The Belgian vaccine maker GSK Biologicals’ rotaviral diarrhoea vaccine, Rotarix, is likely to miss the first-mover advantage in India. The company, which has already completed clinical studies in the country, has not yet presented the trial data to the Indian drug regulator even as two local vaccines are expected to hit the market by the year-end.
A senior official from the office of Drug Controller General of India, who did not want to be identified, said GSK has not presented the trial data though its application for the product is pending approval.
GSK Biologicals, the vaccines business arm of the British drug giant GlaxoSmith-Kline Plc., was expected to launch the product in India this year after its successful launches in Mexico in 2004 and a dozen Latin American countries, besides the Philippines and Singapore in Asia, thereafter.
A file picture of a child undergoing treatment for diarrhoea at Safdarjung Hospital in New Delhi. GSK Biologicals was expected to launch its rotaviral diarrhoea vaccine, Rotarix, in India this year
Rotarix, which was developed by GSK Biologicals in 1997, has been one of the promising new vaccines in its parent GlaxoSmithKline’s pipeline for India, as it would have been the first diarrhoea vaccine to be launched in the country. Rotarix is the first human rotavirus vaccine available in the market as the US drug maker Merck & Co. Inc.’s Rotateq, which is currently undergoing trials in Africa and a few other Asian countries, is based on a bovine strain.
Though questions are being raised among the global scientist community whether vaccines designed to combat viruses should be introduced in different countries without trials specific to that region’s patient population, Sundar Rajan, a GSK spokesman, said the firm was not aware of any reports that shows its vaccine is not suitable for India.
“Although there are viruses with different genotypes moving in India, publication of surveillance done in India indicates that the majority of severe rota virus disease causing hospitalization is due to genotypes G1, G2, G3, G4 and G9. For these genotypes, Rotarix has demonstrated significant efficacies of up to 100%,” Rajan said, adding that the vaccine—which is given orally—confers significant protection against rotavirus diarrhoea.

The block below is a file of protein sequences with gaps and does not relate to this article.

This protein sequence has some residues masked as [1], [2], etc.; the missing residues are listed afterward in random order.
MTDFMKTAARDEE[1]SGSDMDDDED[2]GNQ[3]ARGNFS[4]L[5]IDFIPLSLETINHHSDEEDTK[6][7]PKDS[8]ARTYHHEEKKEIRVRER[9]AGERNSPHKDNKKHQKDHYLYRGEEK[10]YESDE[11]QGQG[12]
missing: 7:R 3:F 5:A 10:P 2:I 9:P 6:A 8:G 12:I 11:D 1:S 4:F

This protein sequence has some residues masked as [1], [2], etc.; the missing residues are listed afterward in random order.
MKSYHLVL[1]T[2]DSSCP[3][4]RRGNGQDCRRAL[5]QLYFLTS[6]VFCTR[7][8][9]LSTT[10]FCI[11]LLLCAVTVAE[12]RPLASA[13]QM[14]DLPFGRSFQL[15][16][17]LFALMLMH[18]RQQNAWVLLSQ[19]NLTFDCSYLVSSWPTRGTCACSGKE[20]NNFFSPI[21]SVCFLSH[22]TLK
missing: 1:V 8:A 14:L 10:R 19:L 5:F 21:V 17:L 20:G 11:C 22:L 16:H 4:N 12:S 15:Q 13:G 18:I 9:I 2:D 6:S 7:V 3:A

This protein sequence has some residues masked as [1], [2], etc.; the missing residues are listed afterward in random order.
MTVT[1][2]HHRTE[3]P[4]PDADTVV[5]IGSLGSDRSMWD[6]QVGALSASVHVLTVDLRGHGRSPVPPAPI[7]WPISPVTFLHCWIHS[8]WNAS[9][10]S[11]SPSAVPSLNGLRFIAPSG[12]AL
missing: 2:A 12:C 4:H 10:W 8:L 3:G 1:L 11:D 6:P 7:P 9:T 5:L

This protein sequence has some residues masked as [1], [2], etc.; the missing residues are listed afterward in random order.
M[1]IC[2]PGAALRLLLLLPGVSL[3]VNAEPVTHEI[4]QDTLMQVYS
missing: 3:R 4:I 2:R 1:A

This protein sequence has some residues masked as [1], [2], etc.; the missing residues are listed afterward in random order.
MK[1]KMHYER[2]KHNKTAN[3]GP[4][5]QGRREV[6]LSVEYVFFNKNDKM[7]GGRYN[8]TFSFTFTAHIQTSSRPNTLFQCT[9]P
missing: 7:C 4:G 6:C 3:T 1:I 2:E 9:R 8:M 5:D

GSK has not presented clinical data to the regulator, “but (that) is not likely to delay the launch as it is part of a regulatory procedure”, Rajan said. The British company has a vaccine manufacturing facility operational in Nashik since 2005.
Meanwhile, the first two rotaviral diarrhoea vaccines—116 E and I321—specific to India have completed human clinical trials in the country and has just entered so-called Phase III trials, which will likely be completed in three months’ time, said Krishna Ella, chairman and managing director, Bharat Biotech International Ltd.
“The Phase I clinical trials dealing with the safety and immunogenicity studies have been completed in adults, children and infants. The infant trials showed both vaccines to be well tolerated and safe,” Ella added.
According to medical reports available with the drug controller’s office, results show the 116E-based vaccine candidate is more promising and provides up to 70% protection with a single dose in infants, which may increase to complete protection with two or three doses.
The Hyderabad-based Bharat Biotech International has produced prototype vaccine 116E to ensure its sufficient stock for the phase II and III clinical trials. Rotavirus is the most common cause of severe dehydrating diarrhoea in infants and children. Among children under five years of age, it is estimated to be responsible for an estimated two million hospitalization cases. Two out of five instances of diarrhoea disease in children can be traced to the rotavirus. Deaths due to diarrhoea in India top 150,000 a year.